This was only the latest episode in more than fifty years of mistreatment experienced by the mercury-afflicted communities of Grassy Narrows and neighbouring Wabaseemoong Independent Nations, commonly known as Whitedog First Nation. Community members have tirelessly campaigned to hold federal and provincial governments, as well as the culpable corporations, accountable for recklessly disregarding Indigenous lives and the environment. Their holistic vision of mercury justice includes cleaning-up the river system, preventing further environmental destruction by halting industrial logging, building the treatment home, and securing compensation for all people in mercury impacted First Nations. These activities are part of an ongoing process of asserting sovereignty over their land in order to restore Anishnaabe culture and wellbeing.

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    Class Actions, Mass Movements: Policing, Politics, and the Toronto G20 Settlement Agreement

    A decade after the Toronto G20 summit, two mass class actions brought against the Toronto Police Service (TPS) by people caught up in kettles and/or imprisoned at a temporary detention center have been settled. After a detour to the Supreme Court of Canada – the TPS unsuccessfully attempted to have the lawsuits dismissed – a settlement which includes $16.5 million in financial compensation, expungement of arrest records, and “a public police acknowledgement regarding the mass arrests and the conditions in which protesters were detained” has been reached. The settlement still needs to be approved by Ontario’s superior court in October 2020, but there is no doubt that it is a victory – a rare example of police being held at least somewhat accountable in the aftermath of social movement repression. Beyond the TPS’s “acknowledging” of their misdeeds, however, it is worth thinking through the potential impact of this settlement – and especially the specifics of the TPS’s “commitment to detailed changes regarding policing of future public demonstrations” – on street protest and broader organizing in Toronto.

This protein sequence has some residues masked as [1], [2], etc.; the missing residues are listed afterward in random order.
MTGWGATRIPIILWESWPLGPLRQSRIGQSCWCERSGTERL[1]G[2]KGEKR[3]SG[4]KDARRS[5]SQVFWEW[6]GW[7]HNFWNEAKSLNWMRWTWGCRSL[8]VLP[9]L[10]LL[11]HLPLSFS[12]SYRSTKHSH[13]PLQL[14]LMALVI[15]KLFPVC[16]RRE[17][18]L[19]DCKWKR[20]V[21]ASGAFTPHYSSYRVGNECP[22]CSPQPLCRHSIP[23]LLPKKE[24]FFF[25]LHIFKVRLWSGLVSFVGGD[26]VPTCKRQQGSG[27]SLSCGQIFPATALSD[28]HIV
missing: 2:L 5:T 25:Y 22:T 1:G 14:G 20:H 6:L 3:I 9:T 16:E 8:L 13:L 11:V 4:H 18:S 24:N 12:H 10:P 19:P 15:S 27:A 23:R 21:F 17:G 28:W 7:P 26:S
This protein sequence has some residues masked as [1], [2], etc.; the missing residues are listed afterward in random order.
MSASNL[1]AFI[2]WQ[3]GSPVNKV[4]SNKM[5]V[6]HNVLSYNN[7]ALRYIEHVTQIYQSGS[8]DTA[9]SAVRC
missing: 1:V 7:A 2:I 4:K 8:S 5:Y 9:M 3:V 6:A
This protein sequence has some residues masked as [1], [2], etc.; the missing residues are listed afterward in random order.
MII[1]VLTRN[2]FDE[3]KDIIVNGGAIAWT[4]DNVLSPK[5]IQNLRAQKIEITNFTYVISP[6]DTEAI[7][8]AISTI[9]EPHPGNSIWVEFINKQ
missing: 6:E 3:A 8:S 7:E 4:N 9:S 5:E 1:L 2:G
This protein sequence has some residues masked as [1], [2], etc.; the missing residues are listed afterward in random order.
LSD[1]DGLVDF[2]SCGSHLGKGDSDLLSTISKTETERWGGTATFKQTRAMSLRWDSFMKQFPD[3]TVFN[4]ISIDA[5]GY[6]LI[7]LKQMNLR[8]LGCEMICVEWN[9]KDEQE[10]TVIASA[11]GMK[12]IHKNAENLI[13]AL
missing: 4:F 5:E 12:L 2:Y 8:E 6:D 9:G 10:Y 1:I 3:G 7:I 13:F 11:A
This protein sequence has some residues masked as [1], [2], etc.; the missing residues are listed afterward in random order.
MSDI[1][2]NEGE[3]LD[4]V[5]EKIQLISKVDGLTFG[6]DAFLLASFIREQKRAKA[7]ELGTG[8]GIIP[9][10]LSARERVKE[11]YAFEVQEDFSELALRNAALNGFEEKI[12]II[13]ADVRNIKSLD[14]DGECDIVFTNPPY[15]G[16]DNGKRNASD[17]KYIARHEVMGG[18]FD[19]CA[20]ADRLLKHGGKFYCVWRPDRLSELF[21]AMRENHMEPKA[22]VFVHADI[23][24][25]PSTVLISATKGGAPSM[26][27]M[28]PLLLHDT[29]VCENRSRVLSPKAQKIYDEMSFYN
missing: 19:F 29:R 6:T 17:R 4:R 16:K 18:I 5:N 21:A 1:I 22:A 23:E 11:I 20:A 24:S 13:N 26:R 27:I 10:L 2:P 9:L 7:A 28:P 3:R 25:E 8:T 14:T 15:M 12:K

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    In Conversation with Haudenosaunee Land Defenders: 1492 Land Back Lane

    A housing developer began construction without the consent of Six Nations on a part of their territories of the Haldimand Track, space formerly known as ‘McKenzie Meadows.’ On July 19th, 2020, land defenders from Six Nations stopped this development, reclaimed their territory, and named it 1492 Land Back Lane. This land space, and Kanonstaton (the site of dispute in 2006) are still part of 28 unresolved land claims made by the Six Nations. Despite federal, provincial and municipal governments’ (of the Canadian settler-colonial state) knowledge of the unresolved status of this land, Canadian developers continue to be allowed to purchase and construct on them.

    Two injunctions have been issued to stop peaceful reclamation efforts by land defenders. On August 5th, 2020, the Ontario Provincial Police (OPP) violently invaded and enforced the first injunction, arrested 9 land defenders, and shot rubber bullets. In response, land defenders and Six Nations community members blocked roads, and parts of railways and highways around the reservation and Caledonia. A second court injunction order was issued to illegalize all peaceful protests by land defenders across Halidman county.

    The following interview was conducted at the 1492 Land Back Lane, Six Nations, with Haudenosaunee community members and land defenders Myka and Dex Whitlow.